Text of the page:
MFA Resident Critic Eileen Neff Finds the Beauty Behind the Curtain at Philadelphia Museums
If you visit this weekend, you can find a man in a blue hazmat suit within the walls of the Philadelphia Museum of Art. He isn’t concerned with an airborne virus; rather his suit protects him from toxic fumes of arsenic that float around his meticulously designed surroundings. This man inhabits a space in the museum removed from today’s reality—and photography artist Eileen Neff is the one who put him there.
The man in question is the subject of Neff’s “Man in Blue Looking,” part of New Grit: Art & Philly Now, running at the PMA through Sunday, August 22. She is one of the PAFA-connected artists represented in the new show and has long been an important contributor to the celebrated local arts scene as a PAFA professor and resident critic for over a decade, working primarily with students in the MFA program. An active studio artist, Neff has formed significant connections to other Philadelphia institutions through her works. A nine-month project at the Academy of Natural Sciences, just up the parkway from PAFA, led to “Man in Blue Looking,” for example. Neff had been observing and photographing ANS’s renovations of two of their nature dioramas, largely untouched since their installation in the 1930s and now with the animals removed for cleaning. “I felt very connected to these empty dioramas with the painted backdrops and different layers and levels of artifice, and how they raised questions about forms of representation,” says Neff. Her photo of a man in blue protective gear took on a whole new meaning after the pandemic hit. “He’s kneeling down and looking at something, but you don’t know what, and his shadow is cast on the painting of the landscape. The image started having a life beyond its origin story and I thought about this condition of intense looking and paying attention,” she says, a theme that carries through to her other works in New Grit.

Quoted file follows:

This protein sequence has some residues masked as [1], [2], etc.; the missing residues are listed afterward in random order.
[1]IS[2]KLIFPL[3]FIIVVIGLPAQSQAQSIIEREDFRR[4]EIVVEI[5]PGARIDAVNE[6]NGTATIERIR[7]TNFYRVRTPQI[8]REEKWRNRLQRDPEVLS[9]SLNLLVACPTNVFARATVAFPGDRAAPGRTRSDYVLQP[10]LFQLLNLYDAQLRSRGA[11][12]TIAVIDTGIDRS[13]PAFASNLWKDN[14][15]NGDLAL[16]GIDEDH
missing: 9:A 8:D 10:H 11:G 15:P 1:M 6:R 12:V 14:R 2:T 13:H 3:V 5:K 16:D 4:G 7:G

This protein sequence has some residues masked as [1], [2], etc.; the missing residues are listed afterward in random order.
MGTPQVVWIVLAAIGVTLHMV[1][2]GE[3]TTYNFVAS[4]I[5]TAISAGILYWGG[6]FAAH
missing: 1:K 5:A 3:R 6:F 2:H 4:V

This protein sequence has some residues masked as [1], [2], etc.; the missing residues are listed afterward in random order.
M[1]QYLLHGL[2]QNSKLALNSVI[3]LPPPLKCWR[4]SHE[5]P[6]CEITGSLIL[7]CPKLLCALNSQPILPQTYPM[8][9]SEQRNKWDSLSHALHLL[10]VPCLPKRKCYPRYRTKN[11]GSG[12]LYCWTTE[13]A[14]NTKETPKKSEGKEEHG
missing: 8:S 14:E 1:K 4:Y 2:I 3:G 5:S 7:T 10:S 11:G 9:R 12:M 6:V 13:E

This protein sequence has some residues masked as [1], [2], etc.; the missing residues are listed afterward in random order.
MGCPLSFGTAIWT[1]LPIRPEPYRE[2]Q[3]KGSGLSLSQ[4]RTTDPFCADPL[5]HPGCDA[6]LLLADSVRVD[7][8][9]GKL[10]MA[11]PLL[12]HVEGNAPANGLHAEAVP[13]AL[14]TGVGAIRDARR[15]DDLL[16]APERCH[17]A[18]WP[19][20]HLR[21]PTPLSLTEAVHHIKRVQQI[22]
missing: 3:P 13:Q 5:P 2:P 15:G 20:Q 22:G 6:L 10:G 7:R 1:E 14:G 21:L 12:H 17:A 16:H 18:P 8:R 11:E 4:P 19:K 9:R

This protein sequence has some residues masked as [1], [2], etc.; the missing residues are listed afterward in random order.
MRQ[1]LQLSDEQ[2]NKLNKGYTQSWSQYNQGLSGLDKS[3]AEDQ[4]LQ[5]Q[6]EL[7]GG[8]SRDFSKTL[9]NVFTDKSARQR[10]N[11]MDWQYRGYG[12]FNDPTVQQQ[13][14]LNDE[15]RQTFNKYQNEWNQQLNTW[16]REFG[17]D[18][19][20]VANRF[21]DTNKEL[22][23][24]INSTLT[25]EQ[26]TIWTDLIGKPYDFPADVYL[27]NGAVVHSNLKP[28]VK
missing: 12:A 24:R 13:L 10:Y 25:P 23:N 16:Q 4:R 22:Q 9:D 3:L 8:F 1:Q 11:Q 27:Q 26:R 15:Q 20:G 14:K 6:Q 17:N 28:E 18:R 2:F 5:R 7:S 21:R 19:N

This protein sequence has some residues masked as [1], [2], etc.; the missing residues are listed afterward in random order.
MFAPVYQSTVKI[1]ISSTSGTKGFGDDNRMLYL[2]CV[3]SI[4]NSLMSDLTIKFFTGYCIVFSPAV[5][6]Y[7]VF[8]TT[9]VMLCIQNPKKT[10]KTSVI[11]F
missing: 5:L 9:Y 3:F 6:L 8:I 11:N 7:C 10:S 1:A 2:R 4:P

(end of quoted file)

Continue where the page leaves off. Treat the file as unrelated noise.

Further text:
This isn’t Neff’s first exhibit at the PMA—she had pieces in a 1990 exhibit of Philly locals that was a precursor to the current show. Recently the museum has provided the inspiration for another long-term project. Neff has been photographing windows at the PMA in recurring visits, compiling the images in an ongoing personal collection. She is especially fascinated by the window treatments in the museum’s many period rooms, made to look like a French medieval cloister or a Gilded Age drawing room. “The museum’s walls and windows themselves were visible right behind the period room windows meant to represent another time and another place,” said Neff. “That doubleness attracted me and the idea of one construct overlaying another. The backstage was as visible as what was happening on the mainstage. I responded to the possibility that there is always more to see, more to know, and other ways of knowing.”
“Border Crossing” is an installation piece centered around one of these window photos, and her central contribution to New Grit. An artificial hedge sits in front of a large photograph with two smaller images on either side, “sort of like sconces” as she describes it. The side photos are titled “The Hedge Was in a Box” and picture the same hedge when it arrived at Neff’s studio in packing material. “Before I unpacked it, I was struck by the framing of the cardboard box. The installation is very driven by the kind of attention one brings to being in a museum. Together it’s a nod to unexpected moments having some power of their own, like finding the window behind the window.”